Why You Shouldn't Smoke Food with Grape Vines or Lilac

Why You Shouldn't Smoke Food with Grape Vines or Lilac

Posted on: January 16, 2023

Food smoking has evolved from a means to preserve food to a method of preparing gourmet foods at home. It is the smoky flavor that has created a separate fan base for smoked foods. The secret to good smoking is always the wood that is used to produce the smoke. The rest depends on the pitmaster who pairs the flavor of the food with the right wood to serve tender and succulent food. Besides the marinade, wood is the prime factor in flavoring the food.

Barbeque experts believe that any hardwood that is naturally seasoned without the use of any chemicals can be used for food smoking. However, the real story behind perfect smoky flavor has a lot more factors. Not all hardwoods are great for food smoking. Here we will discuss two commonly used kinds of wood for food smoking that can result in a disaster. You got it right, we will be discussing grapevine wood and lilac wood. Keep reading to save your barbeque party.

Avoid using Grapevine wood for food smoking

Grapevine is a hardwood, imparts a mild fruity flavor and it is not moldy. All that sounds perfect for food smoking but here is something more that you should know. Grapevine wood produces dense tart smoke when it reaches a high temperature. Although the wood renders a mild fruity flavor, the tartness in the smoke can turn the flavor heavy. This might ultimately impart a bitter taste to the food and leave it foul-smelling.

If you want to flavor the food with grapevine, the best way to do it is to use the wood sparingly. Don’t cook the food completely in grapevine wood. For safer options try smoking poultry in this wood as it is cooked faster, so the smoking time will be shorter.

Avoid using Lilac wood for food smoking

Just like Grapevine, Lilac is also a popular wood for barbeques. Lilac produces a mild and sweet smoke which is generally preferred for cooking poultry and lamb. However, the truth is Lilac can be extremely harmful to your health. Despite being a hardwood, Lilac contains a lot of sap. Smoke from sapwood can impart a weird taste to the food. Also, Lilac is more prone to diseases. So, when you burn diseased lilac twigs, the smoke can spoil the nutrition level of food making it unsafe for consumption.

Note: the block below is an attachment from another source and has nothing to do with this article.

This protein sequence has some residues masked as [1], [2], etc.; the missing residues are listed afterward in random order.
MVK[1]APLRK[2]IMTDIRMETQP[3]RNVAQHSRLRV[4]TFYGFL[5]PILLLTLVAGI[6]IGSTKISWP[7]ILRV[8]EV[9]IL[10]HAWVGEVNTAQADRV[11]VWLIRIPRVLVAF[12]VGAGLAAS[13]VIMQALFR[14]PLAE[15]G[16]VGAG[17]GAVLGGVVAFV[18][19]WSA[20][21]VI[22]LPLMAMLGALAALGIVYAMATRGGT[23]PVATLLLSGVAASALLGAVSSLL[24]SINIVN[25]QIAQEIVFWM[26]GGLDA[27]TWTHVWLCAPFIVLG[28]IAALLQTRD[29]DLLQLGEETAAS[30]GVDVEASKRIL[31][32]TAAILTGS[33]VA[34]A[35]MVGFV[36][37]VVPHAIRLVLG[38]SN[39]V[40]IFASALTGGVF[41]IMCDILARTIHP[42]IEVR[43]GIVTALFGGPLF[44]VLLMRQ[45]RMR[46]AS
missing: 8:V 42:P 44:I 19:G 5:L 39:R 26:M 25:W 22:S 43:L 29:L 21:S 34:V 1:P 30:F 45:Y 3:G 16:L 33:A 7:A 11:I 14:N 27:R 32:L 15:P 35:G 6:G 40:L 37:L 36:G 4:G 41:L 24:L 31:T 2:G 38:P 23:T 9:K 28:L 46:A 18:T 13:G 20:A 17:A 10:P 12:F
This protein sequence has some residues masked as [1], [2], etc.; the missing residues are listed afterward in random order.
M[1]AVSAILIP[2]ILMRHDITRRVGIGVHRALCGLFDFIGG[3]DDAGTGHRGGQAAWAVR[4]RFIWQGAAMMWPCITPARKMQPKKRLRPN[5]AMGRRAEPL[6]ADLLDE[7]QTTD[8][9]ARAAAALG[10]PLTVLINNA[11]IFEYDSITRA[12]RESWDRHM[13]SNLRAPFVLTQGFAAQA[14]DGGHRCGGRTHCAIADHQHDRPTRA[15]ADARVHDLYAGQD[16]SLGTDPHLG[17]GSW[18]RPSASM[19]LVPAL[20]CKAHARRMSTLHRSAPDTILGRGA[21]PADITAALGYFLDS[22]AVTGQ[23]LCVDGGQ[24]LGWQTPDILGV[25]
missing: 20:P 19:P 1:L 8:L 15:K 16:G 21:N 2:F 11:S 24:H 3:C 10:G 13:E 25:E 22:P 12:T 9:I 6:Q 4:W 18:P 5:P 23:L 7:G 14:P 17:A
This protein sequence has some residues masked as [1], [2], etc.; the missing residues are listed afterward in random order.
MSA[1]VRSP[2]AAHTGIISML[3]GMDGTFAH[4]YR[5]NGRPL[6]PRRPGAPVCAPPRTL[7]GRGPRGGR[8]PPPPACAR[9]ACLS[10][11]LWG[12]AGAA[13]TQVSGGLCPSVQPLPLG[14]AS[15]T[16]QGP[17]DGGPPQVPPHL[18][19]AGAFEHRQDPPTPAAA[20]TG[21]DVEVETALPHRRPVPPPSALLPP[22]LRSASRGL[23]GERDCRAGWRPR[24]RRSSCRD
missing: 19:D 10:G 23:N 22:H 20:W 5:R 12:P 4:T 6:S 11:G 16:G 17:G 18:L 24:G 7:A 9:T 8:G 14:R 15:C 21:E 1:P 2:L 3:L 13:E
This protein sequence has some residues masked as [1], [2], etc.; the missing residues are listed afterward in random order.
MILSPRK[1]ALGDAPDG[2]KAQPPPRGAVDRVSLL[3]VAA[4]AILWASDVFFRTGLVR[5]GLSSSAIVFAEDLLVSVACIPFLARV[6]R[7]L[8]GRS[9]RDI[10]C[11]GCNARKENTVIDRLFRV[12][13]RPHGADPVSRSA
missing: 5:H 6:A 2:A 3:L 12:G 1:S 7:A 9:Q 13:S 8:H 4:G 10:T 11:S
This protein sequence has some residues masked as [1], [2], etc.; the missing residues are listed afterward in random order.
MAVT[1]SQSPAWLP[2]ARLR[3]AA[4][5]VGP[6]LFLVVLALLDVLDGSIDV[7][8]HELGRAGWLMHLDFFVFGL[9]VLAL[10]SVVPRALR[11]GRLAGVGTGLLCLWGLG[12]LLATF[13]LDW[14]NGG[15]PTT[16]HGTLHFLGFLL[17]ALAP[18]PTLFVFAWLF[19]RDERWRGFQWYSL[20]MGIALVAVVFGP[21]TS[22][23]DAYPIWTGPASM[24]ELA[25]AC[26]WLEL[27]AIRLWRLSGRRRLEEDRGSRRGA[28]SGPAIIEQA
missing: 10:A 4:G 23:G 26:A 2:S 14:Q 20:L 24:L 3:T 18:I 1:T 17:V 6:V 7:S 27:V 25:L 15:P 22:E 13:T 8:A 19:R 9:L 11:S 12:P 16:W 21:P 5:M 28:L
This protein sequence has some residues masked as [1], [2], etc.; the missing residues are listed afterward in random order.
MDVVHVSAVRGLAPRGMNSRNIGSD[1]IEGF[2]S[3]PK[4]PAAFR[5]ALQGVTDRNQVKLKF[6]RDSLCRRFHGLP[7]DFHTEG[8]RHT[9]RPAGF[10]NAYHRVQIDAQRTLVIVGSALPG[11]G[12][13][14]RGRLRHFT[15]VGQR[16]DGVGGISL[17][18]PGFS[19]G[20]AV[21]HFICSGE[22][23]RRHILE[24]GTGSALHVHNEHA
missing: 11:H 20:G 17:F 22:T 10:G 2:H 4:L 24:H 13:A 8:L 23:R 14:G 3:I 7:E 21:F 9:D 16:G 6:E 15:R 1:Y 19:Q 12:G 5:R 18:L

It is advisable to use lilac wood only for an outdoor barbeque where the smoke can escape into the air and humans have less chance of inhaling it. If you want to smoke lilac indoors, make sure the chimney is cleaned before and after smoking. Be careful to choose only disease-free lilac wood for food smoking.

Best woods for Food smoking

Now that two of the popular woods for food smoking have been removed from your list, we want to add some safer options. Here are some options for a perfect smoking experience.

Hickory: This wood produces flavor-rich smoke and is great for cooking large cuts of meat. The flavor is mild and doesn’t overpower the taste of the meat even after prolonged smoking.

Apple: Applewood renders a sweet and fruity flavor that compliments the original flavor of the meat, such as pork, chicken, etc.

Oak: This is a universal favorite wood for barbeque. Oakwood imparts medium to strong flavor that makes it suitable for smoking beef, lamb, and sausages, etc.

Mesquite: This wood is popular for a Texas-style barbeque. It produces a rich and intense flavor that goes well with any kind of red meat.

Bisquettes: These are compressed wood chips of uniform density and size perfect for food smoking. Bisquettes are a good option for a safe and delectable food smoking experience. The perfect example is Bradley Bisquettes. These are specially compressed to form wood sawdust discs of uniform thickness that burn for a precise time and are extinguished automatically before turning to ashes to save the food from smelling bad. Bradley Bisquettes are available in different fruity flavors like maple, pecan, oak, apple, cherry, hickory, and more.

Tips for pitmaster-style food smoking

Brine: It is a solution of salt and water that is used as a marinade. The brine helps to keep the food moist and preserves its tenderness even after prolonged smoking.

Temperature control: Food smoking is a low and slow process, so temperature control is a crucial factor. It is important to ensure that the food is smoked in low heat consistently till it reaches desired doneness.

Use a good food smoker: A quality smoker can change the entire food smoking game. A pro smoker like the Bradley Smoker comes with a wood auto feeder that will function with some supervision for up to 10 hours. The advanced digital control in a Bradley Smoker allows the user to preset the cooking time and temperature before smoking.

Have patience: Don’t serve the food immediately after it is smoked. Let it rest for a while so it can reabsorb all the juice secreted during smoking. This will enhance the flavor and tenderness of the food.

Our tips on safe and delectable food smoking end here. We hope these Bradley tips & tricks have helped you with the basics of good food smoking. For more great Bradley tips and tricks along with how to get the most of your Bradley Smoker, check out the awesome articles on our Bradley Smoker Food Smoking Blog.